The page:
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Many of us have tried it in recent weeks: asking ChatGPT to come up with an abstract poem about dancing cows at Christmas, or suggesting a joke about some unsavory politicians (some things write themselves), or even testing its ability to perform written work required for paid employment. It tickles the shortcut reflexes in our brains – which want everything now, now, now!
But effective and strategic marketing and communication usually require a lot of attention and care; it’s rarely black and white, and it almost always requires a lot of nuance and emotional intelligence.
At a time when investors are extremely cautious, the tech sector is in flux, governments around the world are tackling inflation and primed for a recession, companies can’t afford for their public communications to be half-baked. Especially when the difference between winning investments or closing deals and getting your collection pot back empty often has to do with the first impression.
Ultimately, the heart of effective communication is connecting with people. Soft skills that nurture relationships are essential, as is a listening ear to pick up on an audience’s needs and a sharp nose for news. All this to deliver an accurate, packaged, perfectly positioned campaign; those who want to economize with ChatGPT or other cookie-cutter approaches are simply unable to produce this content.
Communication: use technology, don’t rely on it
Don’t get me wrong, technical progress is paramount in PR and marketing. Organizations can use social analytics platforms, sentiment trackers, data dashboards, and other tools to amplify a campaign’s message and provide the most actionable insights.
ChatGPT is a whole different beast though. Not only does it avoid essential research and audience insight by combining a generic, human writing style with information scalped from the web, it also avoids the need for companies to think outside the box, consider different angles, and be intelligent and to think sensitively. Like generic PR approaches of copy and paste, it dilutes creative juices in the name of efficiency – which is never beneficial to a company’s external brand.
Instead of relying on ChatGPT, companies should consider other successful and less successful PR campaigns. Take Duolingo’s smart campaigns: they’ve led to a wave of users used TikTok for the past year to connect with a younger audience and clever gimmicks like a High Valyrian language course to coincide with HBO’s release House of the Dragon. These tactics were smart, simple, and a key component that contributed to significant growth prospects for stocks in 2023.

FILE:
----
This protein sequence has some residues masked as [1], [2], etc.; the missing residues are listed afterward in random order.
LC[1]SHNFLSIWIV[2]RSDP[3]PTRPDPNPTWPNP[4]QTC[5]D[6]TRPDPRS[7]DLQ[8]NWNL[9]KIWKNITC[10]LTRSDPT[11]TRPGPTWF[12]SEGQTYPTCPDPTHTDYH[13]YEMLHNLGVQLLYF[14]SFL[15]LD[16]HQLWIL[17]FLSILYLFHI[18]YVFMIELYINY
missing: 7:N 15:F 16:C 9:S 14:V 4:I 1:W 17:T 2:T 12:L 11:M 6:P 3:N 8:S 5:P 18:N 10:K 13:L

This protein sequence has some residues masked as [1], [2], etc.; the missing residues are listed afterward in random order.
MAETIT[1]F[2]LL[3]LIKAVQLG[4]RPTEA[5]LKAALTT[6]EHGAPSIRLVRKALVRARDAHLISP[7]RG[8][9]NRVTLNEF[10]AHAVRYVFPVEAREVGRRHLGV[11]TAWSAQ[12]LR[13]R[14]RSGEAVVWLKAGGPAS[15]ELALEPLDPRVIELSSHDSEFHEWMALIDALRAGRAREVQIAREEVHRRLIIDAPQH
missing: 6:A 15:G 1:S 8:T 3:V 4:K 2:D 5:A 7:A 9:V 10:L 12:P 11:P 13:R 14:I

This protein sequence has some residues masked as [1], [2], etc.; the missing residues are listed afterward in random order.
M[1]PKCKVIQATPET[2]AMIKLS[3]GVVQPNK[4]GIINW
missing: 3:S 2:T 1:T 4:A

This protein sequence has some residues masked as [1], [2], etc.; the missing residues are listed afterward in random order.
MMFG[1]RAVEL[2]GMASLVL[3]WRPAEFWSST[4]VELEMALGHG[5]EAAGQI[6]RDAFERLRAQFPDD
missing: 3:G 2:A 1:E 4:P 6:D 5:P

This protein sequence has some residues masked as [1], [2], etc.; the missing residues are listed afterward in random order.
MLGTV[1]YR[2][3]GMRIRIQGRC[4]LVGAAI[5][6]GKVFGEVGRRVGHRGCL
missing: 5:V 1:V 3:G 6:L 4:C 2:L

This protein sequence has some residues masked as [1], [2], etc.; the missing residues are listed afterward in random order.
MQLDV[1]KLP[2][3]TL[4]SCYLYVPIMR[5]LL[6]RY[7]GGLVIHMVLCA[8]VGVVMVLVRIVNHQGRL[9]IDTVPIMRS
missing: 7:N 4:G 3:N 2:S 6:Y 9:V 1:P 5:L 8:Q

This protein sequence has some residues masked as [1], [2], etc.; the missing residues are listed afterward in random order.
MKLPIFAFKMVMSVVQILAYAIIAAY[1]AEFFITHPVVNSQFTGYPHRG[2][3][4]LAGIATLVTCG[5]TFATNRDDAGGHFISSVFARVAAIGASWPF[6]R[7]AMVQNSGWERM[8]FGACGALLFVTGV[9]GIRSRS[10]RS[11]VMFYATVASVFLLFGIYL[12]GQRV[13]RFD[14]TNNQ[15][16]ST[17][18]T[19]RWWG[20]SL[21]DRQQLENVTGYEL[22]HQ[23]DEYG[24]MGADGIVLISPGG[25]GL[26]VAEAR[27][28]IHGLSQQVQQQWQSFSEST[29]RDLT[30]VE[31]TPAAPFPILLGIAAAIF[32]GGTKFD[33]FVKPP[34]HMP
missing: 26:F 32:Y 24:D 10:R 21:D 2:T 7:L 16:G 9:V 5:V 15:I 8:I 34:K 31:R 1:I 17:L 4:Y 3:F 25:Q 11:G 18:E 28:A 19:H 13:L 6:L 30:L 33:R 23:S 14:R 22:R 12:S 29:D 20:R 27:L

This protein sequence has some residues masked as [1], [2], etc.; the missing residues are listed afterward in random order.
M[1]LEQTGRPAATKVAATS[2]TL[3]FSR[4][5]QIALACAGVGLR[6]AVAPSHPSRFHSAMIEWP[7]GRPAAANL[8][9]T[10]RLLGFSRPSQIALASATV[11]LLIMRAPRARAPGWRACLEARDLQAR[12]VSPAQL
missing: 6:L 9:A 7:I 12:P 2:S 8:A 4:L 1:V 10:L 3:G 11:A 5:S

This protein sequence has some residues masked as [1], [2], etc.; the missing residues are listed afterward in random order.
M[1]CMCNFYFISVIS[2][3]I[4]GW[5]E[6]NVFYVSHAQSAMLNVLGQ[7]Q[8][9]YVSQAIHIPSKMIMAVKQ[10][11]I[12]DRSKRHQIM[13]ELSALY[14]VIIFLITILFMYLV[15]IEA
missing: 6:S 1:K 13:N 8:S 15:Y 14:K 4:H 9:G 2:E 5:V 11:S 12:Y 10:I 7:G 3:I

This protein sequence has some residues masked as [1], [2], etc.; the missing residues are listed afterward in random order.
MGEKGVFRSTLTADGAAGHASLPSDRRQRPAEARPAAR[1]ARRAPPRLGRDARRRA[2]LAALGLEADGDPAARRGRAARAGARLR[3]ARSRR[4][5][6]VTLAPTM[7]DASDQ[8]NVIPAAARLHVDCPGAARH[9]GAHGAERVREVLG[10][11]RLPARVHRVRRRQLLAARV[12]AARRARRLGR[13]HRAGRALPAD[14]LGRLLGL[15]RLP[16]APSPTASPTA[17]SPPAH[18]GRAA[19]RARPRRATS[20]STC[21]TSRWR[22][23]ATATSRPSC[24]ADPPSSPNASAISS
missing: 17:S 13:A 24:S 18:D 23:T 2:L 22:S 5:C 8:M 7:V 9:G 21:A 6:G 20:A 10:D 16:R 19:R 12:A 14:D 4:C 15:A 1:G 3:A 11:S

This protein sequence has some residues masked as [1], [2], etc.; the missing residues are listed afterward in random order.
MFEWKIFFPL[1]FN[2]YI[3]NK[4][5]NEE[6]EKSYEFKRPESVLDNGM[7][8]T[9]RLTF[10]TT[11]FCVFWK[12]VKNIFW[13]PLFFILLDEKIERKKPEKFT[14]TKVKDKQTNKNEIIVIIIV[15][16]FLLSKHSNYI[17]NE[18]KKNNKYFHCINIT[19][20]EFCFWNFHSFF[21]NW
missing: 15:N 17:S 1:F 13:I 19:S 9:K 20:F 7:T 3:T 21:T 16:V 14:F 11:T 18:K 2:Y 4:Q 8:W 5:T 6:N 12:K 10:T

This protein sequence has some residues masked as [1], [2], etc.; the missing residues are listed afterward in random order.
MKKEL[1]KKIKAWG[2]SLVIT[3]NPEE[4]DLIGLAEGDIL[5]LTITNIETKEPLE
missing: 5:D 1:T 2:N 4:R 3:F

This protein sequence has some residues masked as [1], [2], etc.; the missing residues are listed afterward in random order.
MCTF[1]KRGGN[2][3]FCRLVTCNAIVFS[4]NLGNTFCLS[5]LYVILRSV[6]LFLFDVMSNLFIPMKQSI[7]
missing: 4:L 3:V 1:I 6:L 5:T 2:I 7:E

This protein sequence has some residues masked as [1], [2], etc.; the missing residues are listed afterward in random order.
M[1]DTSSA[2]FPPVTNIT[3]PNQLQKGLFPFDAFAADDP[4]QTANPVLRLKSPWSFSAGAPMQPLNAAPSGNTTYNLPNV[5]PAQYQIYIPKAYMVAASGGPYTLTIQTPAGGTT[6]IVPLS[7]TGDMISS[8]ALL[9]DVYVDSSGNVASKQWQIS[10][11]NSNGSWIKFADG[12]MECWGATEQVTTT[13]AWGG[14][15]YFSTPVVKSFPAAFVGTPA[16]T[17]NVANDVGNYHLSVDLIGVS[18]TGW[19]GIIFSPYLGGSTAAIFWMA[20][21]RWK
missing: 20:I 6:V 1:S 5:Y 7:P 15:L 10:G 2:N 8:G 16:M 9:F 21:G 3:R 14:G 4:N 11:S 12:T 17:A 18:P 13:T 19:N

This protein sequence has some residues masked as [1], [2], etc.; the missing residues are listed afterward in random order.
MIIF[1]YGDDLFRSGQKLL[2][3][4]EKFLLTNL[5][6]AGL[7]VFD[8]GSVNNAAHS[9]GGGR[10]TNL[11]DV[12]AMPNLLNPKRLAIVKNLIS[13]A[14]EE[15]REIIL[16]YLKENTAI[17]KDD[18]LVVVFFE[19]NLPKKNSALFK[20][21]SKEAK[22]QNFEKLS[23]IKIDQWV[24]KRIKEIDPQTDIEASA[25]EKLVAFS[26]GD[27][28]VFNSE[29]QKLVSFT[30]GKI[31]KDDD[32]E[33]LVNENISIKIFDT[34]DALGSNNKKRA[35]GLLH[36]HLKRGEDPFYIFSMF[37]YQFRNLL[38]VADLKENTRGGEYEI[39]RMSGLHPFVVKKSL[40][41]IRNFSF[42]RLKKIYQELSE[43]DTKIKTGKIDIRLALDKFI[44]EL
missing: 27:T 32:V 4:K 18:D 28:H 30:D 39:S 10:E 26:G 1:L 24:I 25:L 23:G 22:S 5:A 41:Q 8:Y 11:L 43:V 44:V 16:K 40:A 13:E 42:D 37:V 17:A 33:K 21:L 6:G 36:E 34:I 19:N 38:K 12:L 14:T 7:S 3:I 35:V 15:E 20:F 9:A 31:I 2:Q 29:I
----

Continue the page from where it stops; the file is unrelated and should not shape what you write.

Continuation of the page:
In short, as it stands, ChatGPT lacks nuance, and nuance is exactly what can make the difference between a cat and a tiger, or at least between a lion and a leopard. And in the hunt for brand awareness, this can really matter. Plus, artificial intelligence (AI) has earned a reputation for reinforcing stereotypes — and in an environment where hypersensitivity is critical to avoiding potentially harmful typecasts, the last thing a brand needs is a clumsy bot stepping on its toes.
Indeed, ChatGPT looks a lot like a robot designed to kick a soccer ball. The robot may be able to hit a ball with power and accuracy, but if it can’t run at variable speeds, switch with its teammates, judge and react to opponents’ moves, or make the most powerful pass or shot at the optimal time giving off based on an instinctive feel for the pitch, it won’t be a great team player.
Before writing anything, companies need to put the work into it
PR and communication is not just about the haphazard release of quotes or press releases. Good communication means collaborating with stakeholders, getting to grips with the target audience, understanding a journalist’s focus and priorities, analyzing the news agenda, mitigating risks, identifying opportunities and agreeing key messages before the proverbial ink has been put on paper.
ChatGPT can make up a few paragraphs in seconds, but would a company feel that the essence of the brand, principles, objectives and various stakeholders have been taken into account within the composition? I’m not so sure.
In-depth research and industry expertise all help build a knowledge repertoire to support accurate communication. Effective PR campaigns require a level of insight that currently eludes the gimmicky mimicry of a chat AI engine or lazy PR professionals.
Brands reflect the people and principles of the company
As the saying goes, people buy brands, not products. That’s why it’s critical to ensure that a company’s voice and character is real rather than fabricated. Content will always be associated with a company’s employees, values and mission.
ChatGPT is still a fun tool to use and has a level of fluidity that may have never been seen in AI before. I have no doubt that in the near future, as it becomes more sophisticated, it will become an invaluable tool to help communications professionals optimize their craft – just as AI has become a tool in helping radiologists decipher X-rays – to enhance human expertise, not replace it.
But for now, when it comes to advanced communications, companies must recognize that they need to offer the world more than casual conversations. Effective PR can transform a young start-up into a private label, keep the right people informed at critical times, help prevent crises and deliver memorable, powerful campaigns.
Communication is so much more than automated content production. It’s connection. It is the basis of human relationships. It is the power to really listen, understand and respond. Skills that are unique to us and that are – at least for now – irreplaceable.
Joseph Moses is CEO of Campaign PR.
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